vitaly-petrov-lotus-renault-2011 ramon_perez_terrassa

While Sebastian Vettel is seemingly cruising at the top of the drivers' standings, who elsewhere needs a change of fortune in this weekend's Canadian Grand Prix?

Sebastian Vettel (GER), Red Bull – 1st (145pts)
Mark Webber (AUS), Red Bull – 3rd (79pts)
This year it was Seb’s turn to jump into Red Bull's Monaco swimming pool with the winner’s trophy – sadly from Mark Webber’s point of view there was no repeat of 2010. In fact, last season’s highs are still some way off for the Australian, yet to win in 2011… Vettel’s form, however, is threatening to match or even surpass what we saw from Jenson Button and Brawn GP two years ago. Five wins from six races is a truly awesome result, even if other events perhaps swung the pendulum the German’s way in the principality, as a red flag and permitted tyre change on the restart grid meant the risk he was taking staying out on his ragged set of tyres was neutralised. But you make your own luck sometimes in F1, and if you start at the front in Monaco, you usually stay there. Last year Vettel won the championship with five victories over the whole season, having finished fourth in Montreal last year. A Vettel triumph here this year might make it start to look like a one-horse race. 

null Beacon Radio/Getty

Lewis Hamilton (GBR), McLaren – 2nd (85pts)
Still the only man to beat Vettel this season, it’s also worth remembering that Lewis did much in Montreal to bury the disastrous opening to McLaren’s 2010 season with the win here last year. The trouble for Lewis is that, in contrast to his early career when he (boringly for some fans and commentators) publicly said only what he was told to, his extraordinary outburst post-Monaco, blaming the stewards for his woes and fellow drivers Felipe Massa and Pastor Maldonado for ‘racing incidents’, has left a sour taste for some people who believe he should be taking a look at his own driving. One of Hamilton’s strengths has always been his attacking driving style, but with the new Ayrton Senna movie reminding people that, away from his on-track aggression, Ayrton was a gentleman of the sport, Lewis would do well to emulate his hero in Canada without having to use Twitter to clear up any more mess.

Nick Heidfeld (GER), Renault – 6th (29pts)
Vitaly Petrov (RUS), Renault – 9th (21pts)

A topsy-turvy season for Renault continues, with their JPS Lotus-inspired livery finally agreed not to contravene Canada’s anti-tobacco laws this week. Now team boss Eric Boullier is targeting a top-eight finish for his drivers, both of whom have graced the podium this year, Heidfeld in his very first race at the team in Australia, and Petrov (pictured, top) in Malaysia. The R31 is pretty good in race trim, but indifferent qualifying form has been the problem. Rumours suggested earlier this week that Heidfeld’s seat was under threat from a former occupant, Roman Grosjean, now doing wonders back in GP2, and Petrov’s head must still be spinning from the terrifying smash that ended his Monaco GP. In any case, both drivers need a decent Canadian outing.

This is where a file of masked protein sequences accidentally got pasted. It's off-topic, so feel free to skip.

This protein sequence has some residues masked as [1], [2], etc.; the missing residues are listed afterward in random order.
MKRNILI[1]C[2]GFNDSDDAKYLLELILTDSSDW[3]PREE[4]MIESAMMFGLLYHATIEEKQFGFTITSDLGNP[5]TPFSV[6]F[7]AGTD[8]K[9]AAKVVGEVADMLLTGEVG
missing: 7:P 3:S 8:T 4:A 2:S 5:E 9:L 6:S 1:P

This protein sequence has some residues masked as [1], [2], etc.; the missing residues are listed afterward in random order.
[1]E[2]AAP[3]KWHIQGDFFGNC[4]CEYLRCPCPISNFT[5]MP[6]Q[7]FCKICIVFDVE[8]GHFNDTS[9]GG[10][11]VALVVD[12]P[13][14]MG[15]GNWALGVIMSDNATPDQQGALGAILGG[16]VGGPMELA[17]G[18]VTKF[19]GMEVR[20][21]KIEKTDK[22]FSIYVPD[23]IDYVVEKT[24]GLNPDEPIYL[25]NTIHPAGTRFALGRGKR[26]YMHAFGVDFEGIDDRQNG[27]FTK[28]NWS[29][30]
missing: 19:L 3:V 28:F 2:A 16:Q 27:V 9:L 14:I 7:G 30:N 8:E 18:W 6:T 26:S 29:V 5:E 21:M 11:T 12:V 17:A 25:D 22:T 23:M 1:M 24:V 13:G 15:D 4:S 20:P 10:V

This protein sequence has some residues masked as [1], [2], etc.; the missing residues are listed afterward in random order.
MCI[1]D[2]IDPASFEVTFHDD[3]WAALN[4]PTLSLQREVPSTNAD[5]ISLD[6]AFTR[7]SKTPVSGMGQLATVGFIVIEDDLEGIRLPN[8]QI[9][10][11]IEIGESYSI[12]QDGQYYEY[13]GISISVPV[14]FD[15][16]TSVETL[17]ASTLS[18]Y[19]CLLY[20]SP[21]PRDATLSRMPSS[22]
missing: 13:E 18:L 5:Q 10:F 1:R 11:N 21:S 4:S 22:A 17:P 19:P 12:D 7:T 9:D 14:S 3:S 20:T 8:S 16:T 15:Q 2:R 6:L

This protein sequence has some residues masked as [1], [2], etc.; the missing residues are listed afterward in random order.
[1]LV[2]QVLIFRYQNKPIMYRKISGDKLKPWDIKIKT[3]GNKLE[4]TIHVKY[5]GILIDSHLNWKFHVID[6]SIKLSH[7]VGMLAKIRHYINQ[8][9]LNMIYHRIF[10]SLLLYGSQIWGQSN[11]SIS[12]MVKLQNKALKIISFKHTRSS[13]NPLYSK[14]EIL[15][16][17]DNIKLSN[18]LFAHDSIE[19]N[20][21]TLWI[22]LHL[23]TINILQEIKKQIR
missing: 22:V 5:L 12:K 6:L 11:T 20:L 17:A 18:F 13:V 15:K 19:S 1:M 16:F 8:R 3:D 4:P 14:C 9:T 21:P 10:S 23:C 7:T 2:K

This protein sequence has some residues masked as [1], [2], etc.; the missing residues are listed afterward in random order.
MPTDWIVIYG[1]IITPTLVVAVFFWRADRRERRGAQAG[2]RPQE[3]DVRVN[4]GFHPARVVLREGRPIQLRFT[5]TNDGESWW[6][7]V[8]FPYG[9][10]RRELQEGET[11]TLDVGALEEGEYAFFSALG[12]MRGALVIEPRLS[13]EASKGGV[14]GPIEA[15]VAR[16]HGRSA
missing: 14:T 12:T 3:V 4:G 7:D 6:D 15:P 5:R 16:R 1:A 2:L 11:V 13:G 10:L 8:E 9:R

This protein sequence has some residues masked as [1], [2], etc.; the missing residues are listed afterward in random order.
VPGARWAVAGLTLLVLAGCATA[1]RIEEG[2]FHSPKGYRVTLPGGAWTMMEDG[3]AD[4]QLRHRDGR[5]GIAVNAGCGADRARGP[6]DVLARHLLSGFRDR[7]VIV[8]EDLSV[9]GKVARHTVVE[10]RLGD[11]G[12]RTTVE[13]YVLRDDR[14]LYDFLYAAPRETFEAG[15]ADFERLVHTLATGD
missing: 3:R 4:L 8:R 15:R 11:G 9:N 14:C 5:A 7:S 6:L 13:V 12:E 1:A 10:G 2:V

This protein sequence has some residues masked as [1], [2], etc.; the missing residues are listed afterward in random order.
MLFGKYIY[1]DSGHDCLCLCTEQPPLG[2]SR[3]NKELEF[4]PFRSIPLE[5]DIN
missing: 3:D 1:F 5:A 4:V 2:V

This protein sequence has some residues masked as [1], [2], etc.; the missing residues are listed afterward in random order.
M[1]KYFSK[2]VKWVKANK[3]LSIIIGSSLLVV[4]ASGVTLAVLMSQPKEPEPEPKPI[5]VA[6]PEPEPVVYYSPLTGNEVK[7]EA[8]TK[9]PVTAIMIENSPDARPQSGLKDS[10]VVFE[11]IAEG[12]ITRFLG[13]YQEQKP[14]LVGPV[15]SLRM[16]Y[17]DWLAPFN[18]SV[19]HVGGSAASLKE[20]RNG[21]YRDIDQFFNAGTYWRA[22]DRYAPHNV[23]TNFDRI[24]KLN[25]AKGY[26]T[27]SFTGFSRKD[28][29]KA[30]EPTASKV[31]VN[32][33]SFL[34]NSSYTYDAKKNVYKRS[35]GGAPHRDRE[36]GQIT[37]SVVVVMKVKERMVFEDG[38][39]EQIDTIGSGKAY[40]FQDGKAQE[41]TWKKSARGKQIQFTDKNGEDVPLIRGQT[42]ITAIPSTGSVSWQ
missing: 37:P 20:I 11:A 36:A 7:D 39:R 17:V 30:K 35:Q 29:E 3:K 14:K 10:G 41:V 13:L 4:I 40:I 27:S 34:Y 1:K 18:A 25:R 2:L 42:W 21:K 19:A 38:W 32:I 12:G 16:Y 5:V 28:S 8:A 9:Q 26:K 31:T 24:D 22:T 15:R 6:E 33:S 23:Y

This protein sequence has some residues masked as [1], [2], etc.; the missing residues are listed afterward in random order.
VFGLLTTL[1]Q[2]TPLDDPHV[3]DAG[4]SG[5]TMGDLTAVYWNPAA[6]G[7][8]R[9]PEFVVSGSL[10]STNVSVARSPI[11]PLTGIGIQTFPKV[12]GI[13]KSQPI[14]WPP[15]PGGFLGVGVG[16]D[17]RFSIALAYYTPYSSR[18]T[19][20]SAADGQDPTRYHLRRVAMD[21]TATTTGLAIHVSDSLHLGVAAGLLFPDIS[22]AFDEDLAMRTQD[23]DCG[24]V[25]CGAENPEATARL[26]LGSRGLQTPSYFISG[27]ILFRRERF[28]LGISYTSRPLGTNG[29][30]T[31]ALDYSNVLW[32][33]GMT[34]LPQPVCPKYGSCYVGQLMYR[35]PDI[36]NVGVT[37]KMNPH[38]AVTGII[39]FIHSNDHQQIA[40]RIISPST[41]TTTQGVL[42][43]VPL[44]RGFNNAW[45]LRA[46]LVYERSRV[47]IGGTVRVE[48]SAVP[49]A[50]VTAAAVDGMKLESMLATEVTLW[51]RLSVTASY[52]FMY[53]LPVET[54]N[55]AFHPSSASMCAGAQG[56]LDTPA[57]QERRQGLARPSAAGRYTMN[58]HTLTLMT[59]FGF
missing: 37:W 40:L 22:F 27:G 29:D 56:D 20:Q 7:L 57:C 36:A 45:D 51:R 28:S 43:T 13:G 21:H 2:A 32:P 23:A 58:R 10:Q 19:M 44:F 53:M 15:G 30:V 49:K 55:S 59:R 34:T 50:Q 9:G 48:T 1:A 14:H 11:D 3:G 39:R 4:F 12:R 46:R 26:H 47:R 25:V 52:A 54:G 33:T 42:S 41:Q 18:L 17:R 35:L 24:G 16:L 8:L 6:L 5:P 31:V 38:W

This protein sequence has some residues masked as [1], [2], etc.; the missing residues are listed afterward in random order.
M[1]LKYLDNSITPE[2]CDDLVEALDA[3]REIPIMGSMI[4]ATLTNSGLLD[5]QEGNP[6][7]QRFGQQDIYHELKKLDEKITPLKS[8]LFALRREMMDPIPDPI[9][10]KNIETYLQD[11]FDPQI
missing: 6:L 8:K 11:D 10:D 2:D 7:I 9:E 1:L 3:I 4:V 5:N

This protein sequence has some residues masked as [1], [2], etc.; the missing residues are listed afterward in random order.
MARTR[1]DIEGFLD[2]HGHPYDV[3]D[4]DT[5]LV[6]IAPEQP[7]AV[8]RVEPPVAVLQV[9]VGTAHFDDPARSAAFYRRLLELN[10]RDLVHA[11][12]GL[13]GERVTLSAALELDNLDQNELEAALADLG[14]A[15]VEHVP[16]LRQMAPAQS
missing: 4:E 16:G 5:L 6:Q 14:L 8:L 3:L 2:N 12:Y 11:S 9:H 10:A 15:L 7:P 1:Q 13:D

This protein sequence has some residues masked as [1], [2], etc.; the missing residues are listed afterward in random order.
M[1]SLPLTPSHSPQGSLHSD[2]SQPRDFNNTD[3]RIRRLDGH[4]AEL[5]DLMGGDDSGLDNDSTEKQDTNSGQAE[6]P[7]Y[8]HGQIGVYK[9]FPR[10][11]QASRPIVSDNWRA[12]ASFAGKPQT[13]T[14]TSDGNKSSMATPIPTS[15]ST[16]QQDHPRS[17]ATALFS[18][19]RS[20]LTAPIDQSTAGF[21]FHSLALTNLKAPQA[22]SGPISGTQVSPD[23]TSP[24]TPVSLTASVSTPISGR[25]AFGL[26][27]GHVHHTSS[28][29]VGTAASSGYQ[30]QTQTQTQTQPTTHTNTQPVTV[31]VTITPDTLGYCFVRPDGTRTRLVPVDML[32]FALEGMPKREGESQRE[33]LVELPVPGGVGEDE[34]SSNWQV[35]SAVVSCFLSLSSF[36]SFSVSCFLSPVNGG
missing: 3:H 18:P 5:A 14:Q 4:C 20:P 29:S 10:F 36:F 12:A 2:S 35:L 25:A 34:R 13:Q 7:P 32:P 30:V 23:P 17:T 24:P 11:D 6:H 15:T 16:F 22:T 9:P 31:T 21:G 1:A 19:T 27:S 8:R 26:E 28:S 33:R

Sergio Perez (MEX), Sauber – 15th (2pts)
Missing a race through injury after just five grands prix in the sport, particularly after showing promising form in the Sauber in the previous race in Spain, where he recorded his first points finish, was unlucky for Sergio Perez, but despite two days in hospital after his Monaco qualifying shunt, the Mexican is sure he’ll be racing, despite still feeling “some pain” after his record 80G impact. If he fails a Thursday fitness test and the FIA decide he isn’t ready yet, we might welcome reserve driver and 2010 GP3 champion Esteban Gutierrez onto the grid for a debut in his place. But with respect to Gutierrez, that would be a cruel twist to Perez’s fledgling career.

null Julien Reboulet

Pastor Maldonado (VEN), Williams – 21st (0pts)
With other drivers in this column under pressure from team bosses, it must be a relief for Pastor Maldonado (pictured, left) that his own, Williams technical director Sam Michael, considers his latest performances as “nothing short of excellent”. Even in other recent years when their star had already fallen, a Williams drive would still have been a solid proposition, but the dire start to 2011 for the team – their worst ever, without a single point in the first five GPs, a start that has led to Michael’s decision to quit at the end of the season – and therefore the driver even led one wag to comment that ‘Pastor Maldonado’ sounded more like he should be the resident chaplain. With team-mate and veteran Rubens Barrichello taking the first points, the unlucky Maldonado ended GP Monaco in the barriers when he was running sixth, after a Q3 showing on Saturday. Surely the Venezuelan’s luck must soon change – if he can just stay out of the way of Lewis Hamilton…

Want more?




    Add a comment

    * All fields required
    Only 2000 Characters are allowed to enter :
    Type the word on the left, then click "Post Comment":

    Article Details